Ina Fried

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At Long Last, Testimony Wraps Up in Apple vs. Samsung

Whew.

After roughly fifty hours of testimony, hundreds of exhibits and millions of dollars worth of expert opinions, both Apple and Samsung have rested their case in their mega patent suit against one another.

“We are done,” Judge Lucy Koh said as Apple lawyer Bill Lee ended his cross-examination of Samsung’s last rebuttal witness.

Testimony ended with a rapid-fire succession of witnesses as both Apple and Samsung raced against the clock. Koh limited each side to 25 hours of testimony before the jury.

The two sides still have to finalize the instructions that will be given to the seven men and two women who will decide the case. Each side will also be able to deliver two hours of closing arguments on Tuesday before the jury starts its deliberation.

Apple has sued Samsung for violating several patents as well as infringing on several protected design elements, known as “trade dress.” Samsung denies those charges and has countersued Apple for infringing on three feature patents as well as some core wireless patents.

The jury will have to unanimously agree that a particular patent is valid and infringed by a particular device in order for a finding of infringement. There are dozens of different phones and tablets at issue in the case, in addition to the many patents.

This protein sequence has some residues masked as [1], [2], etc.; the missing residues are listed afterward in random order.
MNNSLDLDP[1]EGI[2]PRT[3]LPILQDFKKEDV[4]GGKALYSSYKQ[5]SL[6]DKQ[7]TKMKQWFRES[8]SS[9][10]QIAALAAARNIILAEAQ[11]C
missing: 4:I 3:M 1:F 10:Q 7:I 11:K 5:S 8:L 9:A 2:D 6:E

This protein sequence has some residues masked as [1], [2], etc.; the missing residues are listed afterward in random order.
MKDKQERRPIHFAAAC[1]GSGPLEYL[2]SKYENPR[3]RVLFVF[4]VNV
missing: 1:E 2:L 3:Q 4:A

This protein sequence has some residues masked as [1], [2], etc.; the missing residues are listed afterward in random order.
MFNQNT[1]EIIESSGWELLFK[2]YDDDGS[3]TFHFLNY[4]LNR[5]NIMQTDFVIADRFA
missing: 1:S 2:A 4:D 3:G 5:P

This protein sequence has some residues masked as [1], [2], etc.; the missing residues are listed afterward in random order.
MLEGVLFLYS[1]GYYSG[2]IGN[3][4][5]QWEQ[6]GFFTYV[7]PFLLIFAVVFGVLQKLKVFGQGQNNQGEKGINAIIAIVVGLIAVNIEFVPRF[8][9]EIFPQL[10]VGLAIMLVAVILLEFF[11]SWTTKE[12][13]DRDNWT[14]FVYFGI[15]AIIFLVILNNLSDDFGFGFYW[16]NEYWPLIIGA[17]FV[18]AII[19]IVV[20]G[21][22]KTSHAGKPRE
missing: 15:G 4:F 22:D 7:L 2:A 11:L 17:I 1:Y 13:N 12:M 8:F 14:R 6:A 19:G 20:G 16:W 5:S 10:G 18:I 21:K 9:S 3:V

Judge Koh has pushed both sides to consider narrowing their case against one another, even suggesting some “horse trading” could be in order.

Things had grown increasingly testy, particularly outside the jury’s presence, as the trial drew to a close.

Samsung, in particular, has been tight on time for several days. Judge Koh warned Samsung on Thursday that she wouldn’t be entertaining a motion that it didn’t have enough time to make its case. Samsung, she said, chose to use more than half its time questioning Apple’s witnesses.


Apple versus Samsung Full Coverage

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I think the NSA has a job to do and we need the NSA. But as (physicist) Robert Oppenheimer said, “When you see something that is technically sweet, you go ahead and do it and argue about what to do about it only after you’ve had your technical success. That is the way it was with the atomic bomb.”

— Phil Zimmerman, PGP inventor and Silent Circle co-founder, in an interview with Om Malik